BBC [London, England]
November 8, 2022
French Cardinal Jean-Pierre Ricard has been named by the Church as one of 11 serving or former bishops accused of cases linked to abuse.
In a statement, the cardinal said he had abused a 14-year-old girl when he was a parish priest 35 years ago and would now withdraw from his functions.
A year ago, a panel found evidence of thousands of paedophiles operating in the French Catholic Church for decades.
All 11 accused face either prosecution or disciplinary action in the Church.
The latest revelations came during the French bishops’ conference in Lourdes in south-western France.
Archbishop Eric de Moulins-Beaufort told reporters the 11 included a former bishop of Créteil, Michel Santier, who retired last year after he was accused of committing sexual abuse two decades earlier. Some are being investigated for sexual abuse while others are accused of failing to report it.
The archbishop read out a letter from Cardinal Ricard, who said he had behaved in a “reprehensible manner” with a 14-year-old girl and his conduct had inevitably caused her serious and lasting consequences.
Now retired after 18 years as bishop of Bordeaux, the 78-year-old cardinal said he had asked her for forgiveness and apologised to those he had hurt.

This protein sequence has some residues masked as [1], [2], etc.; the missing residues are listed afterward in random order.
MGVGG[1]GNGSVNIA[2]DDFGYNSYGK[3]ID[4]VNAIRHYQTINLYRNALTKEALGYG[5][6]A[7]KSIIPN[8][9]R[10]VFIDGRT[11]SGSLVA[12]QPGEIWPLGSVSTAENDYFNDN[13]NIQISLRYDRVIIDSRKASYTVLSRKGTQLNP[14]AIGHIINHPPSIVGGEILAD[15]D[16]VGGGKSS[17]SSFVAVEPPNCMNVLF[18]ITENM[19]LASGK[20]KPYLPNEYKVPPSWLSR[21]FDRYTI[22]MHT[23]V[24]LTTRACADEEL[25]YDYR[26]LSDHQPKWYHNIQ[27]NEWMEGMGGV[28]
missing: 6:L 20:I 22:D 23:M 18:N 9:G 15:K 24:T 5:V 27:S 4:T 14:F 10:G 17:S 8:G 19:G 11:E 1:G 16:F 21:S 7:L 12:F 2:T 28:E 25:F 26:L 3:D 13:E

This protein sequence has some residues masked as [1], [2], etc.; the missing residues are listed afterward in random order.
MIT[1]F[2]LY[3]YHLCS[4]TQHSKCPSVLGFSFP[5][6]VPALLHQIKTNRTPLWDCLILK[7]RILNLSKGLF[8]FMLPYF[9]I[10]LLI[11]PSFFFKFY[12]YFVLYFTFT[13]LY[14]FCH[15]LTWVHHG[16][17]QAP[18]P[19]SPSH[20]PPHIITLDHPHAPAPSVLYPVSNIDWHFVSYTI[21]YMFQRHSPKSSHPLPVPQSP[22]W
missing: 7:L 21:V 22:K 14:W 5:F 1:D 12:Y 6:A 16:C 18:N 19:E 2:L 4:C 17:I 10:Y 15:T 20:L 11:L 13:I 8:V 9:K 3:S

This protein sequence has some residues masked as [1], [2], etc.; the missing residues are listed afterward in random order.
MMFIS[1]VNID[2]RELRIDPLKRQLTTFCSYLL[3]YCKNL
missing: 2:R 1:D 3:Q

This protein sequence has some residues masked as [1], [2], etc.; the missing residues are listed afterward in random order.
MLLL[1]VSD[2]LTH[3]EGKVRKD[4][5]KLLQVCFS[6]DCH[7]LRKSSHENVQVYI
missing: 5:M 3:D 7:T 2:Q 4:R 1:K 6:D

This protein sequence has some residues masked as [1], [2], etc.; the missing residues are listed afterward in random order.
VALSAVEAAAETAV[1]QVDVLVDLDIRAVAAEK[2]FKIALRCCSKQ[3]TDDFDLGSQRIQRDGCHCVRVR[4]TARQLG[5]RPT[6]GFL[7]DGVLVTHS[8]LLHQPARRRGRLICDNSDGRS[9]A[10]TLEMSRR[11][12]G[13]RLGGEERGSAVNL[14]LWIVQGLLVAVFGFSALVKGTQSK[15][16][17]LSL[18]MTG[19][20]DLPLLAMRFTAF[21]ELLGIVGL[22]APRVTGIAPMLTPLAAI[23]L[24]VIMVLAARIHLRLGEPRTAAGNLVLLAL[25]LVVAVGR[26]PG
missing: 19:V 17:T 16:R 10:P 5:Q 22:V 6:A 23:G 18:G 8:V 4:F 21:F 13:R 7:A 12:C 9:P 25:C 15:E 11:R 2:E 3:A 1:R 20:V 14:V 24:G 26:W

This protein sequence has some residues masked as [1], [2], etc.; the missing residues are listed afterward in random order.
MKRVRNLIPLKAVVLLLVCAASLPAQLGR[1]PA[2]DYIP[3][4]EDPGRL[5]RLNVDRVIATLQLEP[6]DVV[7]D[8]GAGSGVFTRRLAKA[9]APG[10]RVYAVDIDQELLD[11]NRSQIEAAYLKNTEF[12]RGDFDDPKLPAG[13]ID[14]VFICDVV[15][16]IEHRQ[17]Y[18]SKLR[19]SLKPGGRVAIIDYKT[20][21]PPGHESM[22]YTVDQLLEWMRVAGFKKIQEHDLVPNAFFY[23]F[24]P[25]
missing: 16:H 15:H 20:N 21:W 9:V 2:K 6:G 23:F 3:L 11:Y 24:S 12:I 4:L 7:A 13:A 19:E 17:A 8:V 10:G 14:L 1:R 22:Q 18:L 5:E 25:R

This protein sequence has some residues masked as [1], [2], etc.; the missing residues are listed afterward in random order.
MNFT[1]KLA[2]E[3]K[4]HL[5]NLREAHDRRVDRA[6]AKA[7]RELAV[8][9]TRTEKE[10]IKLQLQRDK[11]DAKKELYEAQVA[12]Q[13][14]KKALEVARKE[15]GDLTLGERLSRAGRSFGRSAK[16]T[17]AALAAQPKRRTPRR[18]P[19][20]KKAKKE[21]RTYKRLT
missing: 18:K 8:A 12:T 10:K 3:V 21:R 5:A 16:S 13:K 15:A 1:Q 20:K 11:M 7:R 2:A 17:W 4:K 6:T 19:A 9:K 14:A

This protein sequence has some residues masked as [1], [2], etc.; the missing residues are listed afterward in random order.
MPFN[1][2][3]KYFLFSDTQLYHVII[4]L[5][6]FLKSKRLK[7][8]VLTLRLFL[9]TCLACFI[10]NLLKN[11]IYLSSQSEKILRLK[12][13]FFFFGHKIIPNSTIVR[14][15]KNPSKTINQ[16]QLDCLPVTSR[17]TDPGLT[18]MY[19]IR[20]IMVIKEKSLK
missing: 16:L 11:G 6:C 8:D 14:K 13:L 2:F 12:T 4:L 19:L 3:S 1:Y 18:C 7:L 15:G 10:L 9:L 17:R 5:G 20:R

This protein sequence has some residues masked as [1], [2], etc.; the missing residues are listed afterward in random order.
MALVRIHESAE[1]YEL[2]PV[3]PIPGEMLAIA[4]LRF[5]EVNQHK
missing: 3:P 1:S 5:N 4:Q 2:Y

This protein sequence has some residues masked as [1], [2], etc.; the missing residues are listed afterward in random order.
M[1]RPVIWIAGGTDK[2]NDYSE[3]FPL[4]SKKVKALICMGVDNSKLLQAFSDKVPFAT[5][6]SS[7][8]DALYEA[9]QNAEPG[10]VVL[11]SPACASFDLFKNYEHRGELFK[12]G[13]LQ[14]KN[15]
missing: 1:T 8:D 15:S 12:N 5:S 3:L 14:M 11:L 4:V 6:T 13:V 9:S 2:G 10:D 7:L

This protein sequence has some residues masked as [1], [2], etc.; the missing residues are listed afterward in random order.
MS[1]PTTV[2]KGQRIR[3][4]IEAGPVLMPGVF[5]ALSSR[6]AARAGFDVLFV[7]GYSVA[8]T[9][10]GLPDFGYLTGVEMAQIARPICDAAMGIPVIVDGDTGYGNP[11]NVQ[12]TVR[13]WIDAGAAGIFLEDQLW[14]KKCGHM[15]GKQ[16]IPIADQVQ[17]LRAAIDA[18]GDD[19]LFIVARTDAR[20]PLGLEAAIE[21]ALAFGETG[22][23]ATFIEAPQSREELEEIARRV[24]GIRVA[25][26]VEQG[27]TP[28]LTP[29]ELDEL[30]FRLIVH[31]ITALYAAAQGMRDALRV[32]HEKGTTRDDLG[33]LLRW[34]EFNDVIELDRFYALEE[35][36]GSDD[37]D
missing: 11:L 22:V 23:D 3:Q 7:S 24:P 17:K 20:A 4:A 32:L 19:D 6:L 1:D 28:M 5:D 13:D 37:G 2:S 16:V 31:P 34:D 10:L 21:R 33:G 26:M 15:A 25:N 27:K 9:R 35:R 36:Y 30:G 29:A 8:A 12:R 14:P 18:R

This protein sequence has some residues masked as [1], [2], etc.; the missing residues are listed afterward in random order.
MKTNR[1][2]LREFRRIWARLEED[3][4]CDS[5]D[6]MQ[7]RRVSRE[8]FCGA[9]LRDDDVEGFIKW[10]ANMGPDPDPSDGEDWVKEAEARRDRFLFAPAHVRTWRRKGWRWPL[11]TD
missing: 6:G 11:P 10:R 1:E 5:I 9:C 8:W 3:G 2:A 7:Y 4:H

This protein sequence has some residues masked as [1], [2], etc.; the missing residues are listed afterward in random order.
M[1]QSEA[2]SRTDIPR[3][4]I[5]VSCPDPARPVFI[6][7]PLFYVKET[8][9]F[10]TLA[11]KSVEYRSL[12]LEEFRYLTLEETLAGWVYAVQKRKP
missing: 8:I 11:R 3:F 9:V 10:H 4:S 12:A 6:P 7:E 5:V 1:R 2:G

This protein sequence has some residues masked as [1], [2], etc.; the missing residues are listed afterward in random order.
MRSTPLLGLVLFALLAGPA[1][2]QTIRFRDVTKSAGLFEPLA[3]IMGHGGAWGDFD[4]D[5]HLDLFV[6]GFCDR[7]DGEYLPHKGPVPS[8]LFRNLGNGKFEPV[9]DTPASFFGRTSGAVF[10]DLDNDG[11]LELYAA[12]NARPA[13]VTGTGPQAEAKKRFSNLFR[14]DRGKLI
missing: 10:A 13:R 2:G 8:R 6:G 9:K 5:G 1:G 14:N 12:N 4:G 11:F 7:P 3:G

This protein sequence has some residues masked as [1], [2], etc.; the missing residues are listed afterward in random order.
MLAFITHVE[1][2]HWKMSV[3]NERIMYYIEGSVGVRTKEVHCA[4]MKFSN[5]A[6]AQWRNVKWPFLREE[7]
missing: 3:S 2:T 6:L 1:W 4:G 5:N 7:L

The current bishop, Jean-Paul James, expressed his sympathy to the victim and renewed his appeal to anyone who had suffered abuse in the diocese to come forward.
The head of the conference said that apart from the cardinal and Michel Santier, six bishops had been accused by the judiciary or by the Church and that one was already deceased.
Another two former bishops were the subject of a judicial investigation while a third had been reported to prosecutors, he added.
In its report in October 2021, an independent commission set up by the Catholic Church in France found that some 216,000 children had been abused since the 1950s, largely boys aged 10-13.
The head of the panel said there was evidence of up to 3,200 abusers and evidence had been handed to prosecutors in 22 cases where criminal action could still be launched.
France is one of many countries where sexual abuse allegations have rocked the Roman Catholic Church. Last year, Pope Francis changed the Church’s laws to make sexual abuse, grooming minors for sex, possessing child pornography and covering up abuse a criminal offence under Vatican law.
In a message ahead of the autumn bishops’ conference in Lourdes, the Pope said the Church of France had again been overwhelmed by the abuses carried out by some of its pastors.
The conference was aiming to find how to improve communication and transparency in abuse cases involving the clergy.